• Psychic Powers: Many. They range from families of stock psychic powers, like telepathy, telekinesis, and precognition, to more exotic powers as they get into specific gods or Exalted powers.
  • Sanity Meter: Averted, unlike in the loyalist-centric 40k RPGs. This is because any Heretic worth his salt is assumed to already possess 100 Insanity Points by the time play begins, and has long since gone past crazy all the way around to differently sane.
  • Sealed Evil in a Can: It's not terribly uncommon to see Daemons that are held within a weapon or a war engine. A handful of worlds, like the Flaming Tomb or Korvaska, are also hinted at imprisoning something within.
  • Sense Freak: This is a pretty heavy theme with Slaanesh. There's also a drug called "rose" which heightens sensory input so much that the user can, among other things, see in the dark; but the user runs the risk of sensory overload.
  • Seven Deadly Sins: Slaanesh's personal demesne has has six concentric rings, each one themed on, in order: avarice, gluttony, lust, envy, pride, and sloth. Wrath, of course, being the exception since that belongs to Khorne.
    • The pre-written adventure in the Tome of Excess revolves around the players proving themselves to a Slaanesh-worshiping pirate prince, who has mastered all of the above sins without totally succumbing to any one. Each of his six most notable courtiers has proven him or herself as a master of one of the respective sins.
  • Shell-Shocked Veteran: The "Dead Inside" personality disorder makes somebody detached and shell shocked. Followers of Khorne are more prone to getting this.
  • Shout-Out: A cutaway detailing the Exospectre dealing with one of his minions failing him is an homage to the best known line from I Have No Mouth and I Must Scream.
    The Exospectre: "Let me tell you how much you have failed, Garthin. There are 387.44 kilometers of runemarked circuits in wafer-thin layers filling this sub-complex. If the word "failure" was engraved upon every nanoangstrom of those thousands of metres, it would not equal one-billionth of the failure you have displayed at this singular moment."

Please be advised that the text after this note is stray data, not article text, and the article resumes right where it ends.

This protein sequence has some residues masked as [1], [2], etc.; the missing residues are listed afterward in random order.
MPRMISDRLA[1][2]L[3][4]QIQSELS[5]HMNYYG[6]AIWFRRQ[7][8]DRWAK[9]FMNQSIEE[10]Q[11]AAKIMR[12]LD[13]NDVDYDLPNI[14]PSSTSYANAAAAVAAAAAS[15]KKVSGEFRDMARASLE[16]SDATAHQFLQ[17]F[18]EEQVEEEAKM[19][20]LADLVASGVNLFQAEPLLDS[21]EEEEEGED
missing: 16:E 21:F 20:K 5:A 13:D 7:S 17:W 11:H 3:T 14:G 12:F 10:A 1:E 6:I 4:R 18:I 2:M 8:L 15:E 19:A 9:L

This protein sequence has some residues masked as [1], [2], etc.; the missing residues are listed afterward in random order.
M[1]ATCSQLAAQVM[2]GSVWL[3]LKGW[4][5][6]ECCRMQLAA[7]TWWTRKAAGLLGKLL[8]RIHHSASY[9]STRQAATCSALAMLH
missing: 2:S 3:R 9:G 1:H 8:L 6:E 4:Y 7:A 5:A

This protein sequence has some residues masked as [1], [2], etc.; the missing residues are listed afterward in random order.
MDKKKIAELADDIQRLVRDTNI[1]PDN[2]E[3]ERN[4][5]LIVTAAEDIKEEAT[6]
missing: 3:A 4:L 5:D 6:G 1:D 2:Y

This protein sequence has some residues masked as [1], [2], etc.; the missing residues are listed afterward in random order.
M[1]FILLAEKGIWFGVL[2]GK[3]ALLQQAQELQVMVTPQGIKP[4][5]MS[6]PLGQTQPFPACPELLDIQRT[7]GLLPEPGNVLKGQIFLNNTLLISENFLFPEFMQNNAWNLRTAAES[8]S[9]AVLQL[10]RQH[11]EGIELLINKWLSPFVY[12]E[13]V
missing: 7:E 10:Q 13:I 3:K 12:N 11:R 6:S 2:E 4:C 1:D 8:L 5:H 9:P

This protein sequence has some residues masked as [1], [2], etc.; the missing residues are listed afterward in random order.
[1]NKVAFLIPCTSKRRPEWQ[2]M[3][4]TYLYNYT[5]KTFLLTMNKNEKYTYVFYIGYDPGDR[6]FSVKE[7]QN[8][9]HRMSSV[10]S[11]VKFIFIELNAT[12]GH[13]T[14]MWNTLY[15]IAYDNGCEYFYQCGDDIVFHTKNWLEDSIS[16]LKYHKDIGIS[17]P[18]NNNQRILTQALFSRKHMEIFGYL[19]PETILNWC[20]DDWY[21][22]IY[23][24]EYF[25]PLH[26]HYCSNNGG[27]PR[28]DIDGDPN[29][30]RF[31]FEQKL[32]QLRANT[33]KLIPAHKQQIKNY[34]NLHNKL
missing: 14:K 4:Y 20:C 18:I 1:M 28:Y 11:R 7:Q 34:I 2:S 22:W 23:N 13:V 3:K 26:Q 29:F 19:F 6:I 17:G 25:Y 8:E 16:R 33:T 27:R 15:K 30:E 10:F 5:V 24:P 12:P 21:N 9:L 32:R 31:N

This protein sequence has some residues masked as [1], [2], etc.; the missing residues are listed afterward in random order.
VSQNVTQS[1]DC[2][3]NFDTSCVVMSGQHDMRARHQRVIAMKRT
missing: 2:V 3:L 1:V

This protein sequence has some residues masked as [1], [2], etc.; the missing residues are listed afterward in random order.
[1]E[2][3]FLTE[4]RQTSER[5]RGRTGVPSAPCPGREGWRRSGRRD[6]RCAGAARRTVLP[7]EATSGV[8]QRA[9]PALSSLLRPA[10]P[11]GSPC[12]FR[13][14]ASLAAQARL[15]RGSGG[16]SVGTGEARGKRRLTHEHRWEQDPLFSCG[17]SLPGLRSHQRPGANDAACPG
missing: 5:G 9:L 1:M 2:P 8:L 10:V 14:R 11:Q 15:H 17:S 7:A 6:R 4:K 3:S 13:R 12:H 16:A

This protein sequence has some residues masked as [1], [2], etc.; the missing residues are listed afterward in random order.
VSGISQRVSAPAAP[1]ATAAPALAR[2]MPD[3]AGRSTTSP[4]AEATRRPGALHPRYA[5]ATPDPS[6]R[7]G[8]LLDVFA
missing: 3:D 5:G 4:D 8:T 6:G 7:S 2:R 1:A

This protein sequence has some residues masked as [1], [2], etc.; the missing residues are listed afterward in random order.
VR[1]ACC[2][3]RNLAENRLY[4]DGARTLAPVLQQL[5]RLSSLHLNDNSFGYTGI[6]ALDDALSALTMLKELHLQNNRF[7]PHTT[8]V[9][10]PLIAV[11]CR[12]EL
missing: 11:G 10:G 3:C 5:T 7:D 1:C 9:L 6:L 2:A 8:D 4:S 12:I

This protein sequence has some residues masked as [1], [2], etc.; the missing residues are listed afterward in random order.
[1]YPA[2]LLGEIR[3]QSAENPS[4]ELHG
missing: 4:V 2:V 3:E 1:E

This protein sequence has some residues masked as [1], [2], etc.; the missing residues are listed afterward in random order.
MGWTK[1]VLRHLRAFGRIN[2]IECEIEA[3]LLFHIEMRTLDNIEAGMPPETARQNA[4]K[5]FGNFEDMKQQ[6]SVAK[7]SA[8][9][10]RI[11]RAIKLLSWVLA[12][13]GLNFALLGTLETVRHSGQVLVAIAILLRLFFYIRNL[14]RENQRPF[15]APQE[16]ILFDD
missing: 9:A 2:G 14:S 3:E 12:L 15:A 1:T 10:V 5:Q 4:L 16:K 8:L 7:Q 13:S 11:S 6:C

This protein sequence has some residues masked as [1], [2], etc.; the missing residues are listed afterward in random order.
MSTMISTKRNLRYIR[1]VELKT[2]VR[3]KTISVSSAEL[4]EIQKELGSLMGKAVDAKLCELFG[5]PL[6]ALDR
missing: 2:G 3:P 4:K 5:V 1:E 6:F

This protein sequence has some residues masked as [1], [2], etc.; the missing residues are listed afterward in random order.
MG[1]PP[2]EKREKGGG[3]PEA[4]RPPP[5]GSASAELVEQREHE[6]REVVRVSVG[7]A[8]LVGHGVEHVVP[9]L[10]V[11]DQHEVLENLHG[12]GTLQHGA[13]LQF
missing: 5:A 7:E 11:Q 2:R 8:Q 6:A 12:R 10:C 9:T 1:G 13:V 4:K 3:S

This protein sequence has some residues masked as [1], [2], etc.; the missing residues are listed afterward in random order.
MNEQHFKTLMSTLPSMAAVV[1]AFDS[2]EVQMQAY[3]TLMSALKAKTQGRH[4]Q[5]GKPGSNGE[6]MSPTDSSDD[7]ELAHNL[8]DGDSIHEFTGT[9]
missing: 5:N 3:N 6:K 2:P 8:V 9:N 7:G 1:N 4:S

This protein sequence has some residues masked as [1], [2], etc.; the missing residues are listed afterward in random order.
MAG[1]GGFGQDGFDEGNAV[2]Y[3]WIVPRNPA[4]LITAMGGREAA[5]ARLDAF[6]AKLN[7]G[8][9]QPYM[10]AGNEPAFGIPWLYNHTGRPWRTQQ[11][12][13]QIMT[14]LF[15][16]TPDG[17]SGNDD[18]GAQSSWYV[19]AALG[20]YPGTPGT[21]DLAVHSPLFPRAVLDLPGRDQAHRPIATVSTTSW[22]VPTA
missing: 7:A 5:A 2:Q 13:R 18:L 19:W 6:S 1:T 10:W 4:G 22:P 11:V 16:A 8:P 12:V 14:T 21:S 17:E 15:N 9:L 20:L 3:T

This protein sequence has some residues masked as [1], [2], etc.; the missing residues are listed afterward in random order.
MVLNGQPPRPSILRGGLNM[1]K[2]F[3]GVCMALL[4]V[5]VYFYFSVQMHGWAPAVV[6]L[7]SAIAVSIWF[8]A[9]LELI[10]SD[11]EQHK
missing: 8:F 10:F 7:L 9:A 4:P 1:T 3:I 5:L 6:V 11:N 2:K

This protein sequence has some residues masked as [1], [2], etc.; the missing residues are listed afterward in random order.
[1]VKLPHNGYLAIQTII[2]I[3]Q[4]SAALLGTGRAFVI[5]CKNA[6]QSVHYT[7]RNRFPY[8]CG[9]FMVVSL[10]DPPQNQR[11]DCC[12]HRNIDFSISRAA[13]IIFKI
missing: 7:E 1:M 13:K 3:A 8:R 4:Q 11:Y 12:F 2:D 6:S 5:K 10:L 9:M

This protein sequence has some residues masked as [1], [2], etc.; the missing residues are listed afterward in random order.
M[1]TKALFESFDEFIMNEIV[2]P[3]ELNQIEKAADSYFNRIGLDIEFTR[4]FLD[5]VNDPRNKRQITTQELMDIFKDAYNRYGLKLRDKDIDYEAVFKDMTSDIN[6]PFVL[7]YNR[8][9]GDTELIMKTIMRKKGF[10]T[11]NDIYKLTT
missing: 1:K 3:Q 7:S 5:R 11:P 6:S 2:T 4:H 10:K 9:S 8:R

• Small Name, Big Ego: In-Universe, Tzeentch followers can get a disorder to become convinced they are incredibly powerful psykers. This makes them incredibly irritating to deal with, especially for real psykers.
    • Insufferable Genius: In the case the person with the disorder actually is an incredibly powerful psyker, the penalty to social rolls still applies, presumably because it's just as annoying to have it rubbed in your face.
  • Stop Being Stereotypical: Nurglite cultists' attitude towards his true death cults, instead of far more patient, gentle, and subtle plague cults.
  • Super OCD: Characters can develop this. Followers of Tzeentch manifest it as a paralyzing fear of contamination, while followers of Slaanesh can't focus unless something is "just right".
    • Plaguebarers tend to get like this, hence the nickname "Tallymen". Enough of the person whose death created them remains to desire some sense of order in the Warp, so they count, well, everything. It doesn't get anywhere fast, but Plaguebarers try anyway.
  • Swirly Energy Thingy: The Screaming Vortex, the game's default campaign setting. Through it, one can also reach the Calixis Sector, the Koronus Expanse, and the Jericho Reach, default settings of Dark Heresy, Rogue Trader, and Deathwatch respectively.
  • Ritual Magic: Rites and Rituals. Roughly analogous to Sorcery from Dark Heresy, these are specialized procedures to channel the Warp in specific ways. Though many are dedicated to summoning, communicating with, and binding daemons, many have more specific uses. One example is to bind a minion to a Heretic psychically, and another is to summon the Bloodtide, which is something of a Khornate weapon of war.
  • Sycophantic Servant: Minions can be given the Fanatical and the Sycophantic traits, and they actually have tangible benefits. A heretic, especially one who serves Slaanesh, can acquire an entire coterie of sycophantic hangers-on. They're good for parties and inflating one's ego, though don't appear to be useful for much without a little bit of imagination...
  • Talking Weapon: If a weapon starts talking to you, you should either put it down, or use it with extreme caution.
    • More specifically, weapons don't talk, but daemons imprisoned within them can communicate with their wielders telepathically, often as threats and demands for release. Other times, a clever, more patient daemon will praise and advise their wielders, waiting patiently for a chance to escape or trying to manipulate a way out of the weapon.
  • Tragic Hero: Many join Chaos with the noblest of goals and the best of intentions: to protect those they love, to make the world a better place, to stand against the tyranny and cruelty of the Imperium. Many fall. Many more die trying. Hardly any of them live to see their original dream fulfilled, in a form they would still recognize, and remain uncorrupted enough to care.